The successful campaign against admin overreach at Brock University carries lessons for faculty everywhere.
In September 2013, elected Senators at Brock University derailed a unilateral attempt by the institution’s president to establish a process for reviewing and prioritizing academic programs outside of the university senate’s purview.
The successful mobilization in opposition to the Presidential Taskforce, spearheaded by the Brock University Faculty Association (BUFA), offers a number of important lessons for faculty concerned about the state of collegial governance at their institution, the role faculty associations can play in defending against administrative end runs, and ultimately strengthening the democratic capacity of university senates.
On June 28, 2013, Brock University’s president announced via email the establishment of a Presidential Taskforce on program review. Following in the footsteps of several other North American universities, Brock’s president wanted the Taskforce to review and prioritize all of the university’s programs (both academic and non-academic) using Robert C. Dickeson’s now infamous book, Prioritizing Academic Programs and Services, as a guide. The hand-picked members of the Taskforce would be responsible for prioritizing the university’s programs and identifying units for reduction in funding, phasing out, consolidation, or (in theory) enhancement. The Taskforce would then report its findings directly to the president, who, in turn, would ask Senate to act on the recommendations. The Taskforce held its meetings in secret, with no observer from the faculty association or other campus groups, and no record of minutes made public. The eleven-member committee included just three faculty members, and excluded representatives from the university’s two largest faculties and the library.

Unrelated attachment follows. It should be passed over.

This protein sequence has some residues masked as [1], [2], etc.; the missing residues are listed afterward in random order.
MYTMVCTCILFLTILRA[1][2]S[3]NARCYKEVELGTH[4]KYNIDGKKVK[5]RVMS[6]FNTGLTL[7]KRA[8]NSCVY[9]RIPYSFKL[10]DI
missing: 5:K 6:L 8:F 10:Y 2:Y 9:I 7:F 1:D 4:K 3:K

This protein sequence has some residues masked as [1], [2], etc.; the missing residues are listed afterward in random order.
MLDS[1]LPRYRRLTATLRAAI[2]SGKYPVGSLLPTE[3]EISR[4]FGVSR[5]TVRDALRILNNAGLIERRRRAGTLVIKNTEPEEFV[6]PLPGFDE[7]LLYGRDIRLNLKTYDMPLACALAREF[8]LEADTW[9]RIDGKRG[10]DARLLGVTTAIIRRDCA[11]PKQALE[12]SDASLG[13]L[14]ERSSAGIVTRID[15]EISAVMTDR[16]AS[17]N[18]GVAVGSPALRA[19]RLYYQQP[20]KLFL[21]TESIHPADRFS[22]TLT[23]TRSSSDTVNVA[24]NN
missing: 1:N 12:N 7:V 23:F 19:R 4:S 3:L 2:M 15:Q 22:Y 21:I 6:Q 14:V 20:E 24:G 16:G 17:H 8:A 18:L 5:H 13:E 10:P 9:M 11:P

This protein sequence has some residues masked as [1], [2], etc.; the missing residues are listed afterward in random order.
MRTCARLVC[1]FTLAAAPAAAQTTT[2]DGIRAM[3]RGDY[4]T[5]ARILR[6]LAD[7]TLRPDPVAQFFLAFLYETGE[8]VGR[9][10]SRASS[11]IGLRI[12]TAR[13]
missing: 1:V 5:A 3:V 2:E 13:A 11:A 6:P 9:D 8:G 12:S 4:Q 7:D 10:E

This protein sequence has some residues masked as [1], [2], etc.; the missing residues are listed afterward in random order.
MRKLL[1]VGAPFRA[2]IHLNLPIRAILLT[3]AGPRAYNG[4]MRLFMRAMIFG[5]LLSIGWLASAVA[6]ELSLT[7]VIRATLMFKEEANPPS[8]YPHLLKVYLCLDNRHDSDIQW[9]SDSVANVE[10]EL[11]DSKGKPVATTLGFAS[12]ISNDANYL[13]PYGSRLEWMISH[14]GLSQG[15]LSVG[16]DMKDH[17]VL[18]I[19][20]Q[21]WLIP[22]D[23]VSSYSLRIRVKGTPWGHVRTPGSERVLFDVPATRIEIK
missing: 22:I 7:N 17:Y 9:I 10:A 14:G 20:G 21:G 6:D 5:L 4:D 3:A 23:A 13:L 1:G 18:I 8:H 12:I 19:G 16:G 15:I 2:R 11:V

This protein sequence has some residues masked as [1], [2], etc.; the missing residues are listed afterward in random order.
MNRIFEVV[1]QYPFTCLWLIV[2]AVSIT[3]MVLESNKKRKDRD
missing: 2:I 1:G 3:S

From the outset, the BUFA leadership expressed deep reservations about both the process by which the Taskforce was formed and the substance and legitimacy of its work. The academic quality of the university’s programs was a matter for the Senate to judge, reasoned the faculty association. Moreover, the Taskforce was not representative, and lacked both transparency and time to consult properly with affected units. The Taskforce brushed aside these concerns and carried on with its work throughout the summer, stubbornly refusing to reform itself in response to criticism. Sensing growing opposition to the Taskforce from the broader university community, the BUFA Executive met to consider its next move. Over the course of the next several months, it would successfully organize a campaign to dismantle the Taskforce and ensure that any review or prioritization of academic programs would be undertaken by Senate.
As a Brock University senator and a member of the faculty association’s executive, I played a central role in the campaign. What follows is my own take on the sequence of events that led to the derailing of the Presidential Taskforce. BUFA developed a two-pronged campaign approach. The first was educative. BUFA members received a series of communications from their union concerning the negative experience of Dickeson-inspired program review exercises at other institutions (namely the Universities of Guelph and Saskatchewan) and the potential negative impact of program review on academic offerings. Members also received updates on the unwillingness of the Taskforce to broaden its membership or conduct its work transparently. The president of BUFA regularly communicated with members through direct emails, newsletter columns, and face-to-face at general membership meetings and pre-Senate BUFA caucus meetings.
The second prong was organizational. A select group of senators received their first update on the President’s Taskforce at a late summer meeting of the Senate’s Governance Committee. Fortunately, a number of key union activists were elected to the Senate a year prior and four of them had been appointed by Senate to the strategically important Governance Committee which, among other things, plays a general oversight role of senatorial business. Individual union activists serving on the Governance Committee orchestrated the passage of two motions related to the review at the August 2013 meeting: